The National Organization for the Reform of Marijuana Laws (NORML), Empire State NORML, the New York City Cannabis Industry Association (NYCCIA), the Hudson Valley Cannabis Industry Association (HVCIA), and the New York City Cannabis Bar have filed a Friend-Of-The-Court Brief with the United States Supreme Court in the case of Washington v. Barr – which challenges the constitutionality of cannabis’ Schedule I prohibited status under federal law.
Originally filed in 2017 by a legal team that includes New York attorney Michael Hiller, NORML Legal Committee member and Board Member Joseph Bondy and Empire State NORML Director David Holland, the lawsuit contends that the federal government “does not believe, and upon information and belief never has believed” that cannabis meets the requirements for a Schedule I designation under the Controlled Substances Act. It further argues that current administrative mechanisms in place to allow for the reconsideration of cannabis Schedule I classification are “illusory.”
Lawyers for the Justice Department previously argued for a dismissal of the suit, which they were granted by a federal court judge in 2018, opining, “There is no fundamental right to use marijuana, for medical purposes or otherwise.”
In its amicus brief filed this week, NORML Legal Committee member David Holland, Esq., argues that the federal scheduling of cannabis is unconstitutional because all three branches of government have promoted laws and policies in direct conflict with its Schedule I status.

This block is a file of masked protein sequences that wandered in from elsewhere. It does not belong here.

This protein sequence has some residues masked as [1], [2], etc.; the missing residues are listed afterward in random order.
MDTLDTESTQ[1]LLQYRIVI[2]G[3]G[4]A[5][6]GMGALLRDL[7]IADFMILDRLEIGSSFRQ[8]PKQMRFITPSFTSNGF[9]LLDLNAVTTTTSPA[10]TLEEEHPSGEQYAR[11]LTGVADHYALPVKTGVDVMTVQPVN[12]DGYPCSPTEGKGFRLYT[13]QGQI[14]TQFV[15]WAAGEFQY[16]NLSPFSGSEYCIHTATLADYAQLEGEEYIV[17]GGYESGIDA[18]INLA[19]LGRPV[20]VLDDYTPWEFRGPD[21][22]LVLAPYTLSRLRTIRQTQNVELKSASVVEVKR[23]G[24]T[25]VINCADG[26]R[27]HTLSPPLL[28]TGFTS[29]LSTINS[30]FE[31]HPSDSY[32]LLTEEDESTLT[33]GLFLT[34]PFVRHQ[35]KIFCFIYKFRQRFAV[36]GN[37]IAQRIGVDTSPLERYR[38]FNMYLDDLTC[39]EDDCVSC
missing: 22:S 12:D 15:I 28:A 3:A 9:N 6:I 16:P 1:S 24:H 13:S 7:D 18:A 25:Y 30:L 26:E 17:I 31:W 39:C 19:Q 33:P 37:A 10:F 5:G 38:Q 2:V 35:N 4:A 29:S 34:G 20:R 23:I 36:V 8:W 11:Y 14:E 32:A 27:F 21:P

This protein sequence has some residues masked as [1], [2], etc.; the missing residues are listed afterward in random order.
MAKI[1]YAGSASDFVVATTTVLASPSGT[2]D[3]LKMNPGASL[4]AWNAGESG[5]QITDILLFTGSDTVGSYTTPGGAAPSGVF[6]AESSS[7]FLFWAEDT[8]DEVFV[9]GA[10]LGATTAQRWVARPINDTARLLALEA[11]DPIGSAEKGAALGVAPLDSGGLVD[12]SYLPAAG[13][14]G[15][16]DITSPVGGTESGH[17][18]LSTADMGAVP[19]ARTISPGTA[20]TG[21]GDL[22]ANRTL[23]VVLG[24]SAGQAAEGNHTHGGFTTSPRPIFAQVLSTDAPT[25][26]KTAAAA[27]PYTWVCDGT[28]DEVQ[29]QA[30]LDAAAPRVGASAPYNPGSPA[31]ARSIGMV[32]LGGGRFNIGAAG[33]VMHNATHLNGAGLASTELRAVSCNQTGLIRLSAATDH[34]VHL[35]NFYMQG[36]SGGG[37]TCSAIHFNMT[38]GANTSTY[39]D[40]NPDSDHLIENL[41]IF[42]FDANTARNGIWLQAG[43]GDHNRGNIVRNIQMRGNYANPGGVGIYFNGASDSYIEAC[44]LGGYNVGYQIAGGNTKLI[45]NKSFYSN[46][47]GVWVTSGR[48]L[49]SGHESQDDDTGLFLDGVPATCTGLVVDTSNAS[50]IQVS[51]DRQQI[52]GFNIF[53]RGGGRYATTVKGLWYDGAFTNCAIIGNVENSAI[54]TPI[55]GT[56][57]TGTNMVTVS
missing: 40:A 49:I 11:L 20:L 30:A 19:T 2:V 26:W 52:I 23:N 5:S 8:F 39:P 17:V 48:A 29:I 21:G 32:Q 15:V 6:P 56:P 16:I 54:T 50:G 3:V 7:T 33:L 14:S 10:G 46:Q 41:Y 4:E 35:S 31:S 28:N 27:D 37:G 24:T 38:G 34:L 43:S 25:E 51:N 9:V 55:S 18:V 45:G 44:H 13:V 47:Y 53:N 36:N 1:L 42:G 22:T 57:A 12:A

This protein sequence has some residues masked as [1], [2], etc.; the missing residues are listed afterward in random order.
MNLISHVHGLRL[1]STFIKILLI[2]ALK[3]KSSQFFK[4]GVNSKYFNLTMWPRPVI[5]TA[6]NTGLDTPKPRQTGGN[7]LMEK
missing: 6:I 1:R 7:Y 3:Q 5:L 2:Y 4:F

Holland said: “The Brief exposes a fundamental paradox – if cannabis is federally illegal for all purposes, and the three coordinate branches of federal government have acted to allow for cannabis businesses, then the federal government is nullifying its own law. Simply put, under the Constitution, something cannot be illegal and legal at the same time especially when it comes to state laws that conflict with federal laws. The only resolution to this constitutional conflict is for the Supreme Court to invoke the doctrine of estoppel to prevent the federal government from reversing course and retroactively penalizing that which it has protected in fostering state cannabis programs and effectively legalizing it.”
He added: “Federal precedent exists for the Court to invoke the doctrine and Attorney General William Barr has testified before Congress about his belief that it would be fundamentally unfair to penalize those who in good faith relied upon those government statements and policies because it would violate Due Process. Due Process and fairness are the very heart of the reasoning for the Court to invoke the doctrine of estoppel.”
Plaintiffs in the suit include a former NFL football player, a disabled military veterans, two children with severe movement disorders, and the non-profit group, the Cannabis Cultural Association. Plaintiffs argue that federal prohibition violates their civil and constitutional liberties, including their right to freely travel within the United States. They also argue that the federal prohibition of cannabis is “grounded in discrimination and [is] applied in a discriminatory manner.”
The full text of NORML’s brief is available here.